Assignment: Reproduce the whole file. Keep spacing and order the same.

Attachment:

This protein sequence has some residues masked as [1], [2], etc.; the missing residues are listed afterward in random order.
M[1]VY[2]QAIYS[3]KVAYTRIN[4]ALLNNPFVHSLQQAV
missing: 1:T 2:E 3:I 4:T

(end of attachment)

This protein sequence has some residues masked as [1], [2], etc.; the missing residues are listed afterward in random order.
M[1]VY[2]QAIYS[3]KVAYTRIN[4]ALLNNPFVHSLQQAV
missing: 1:T 2:E 3:I 4:T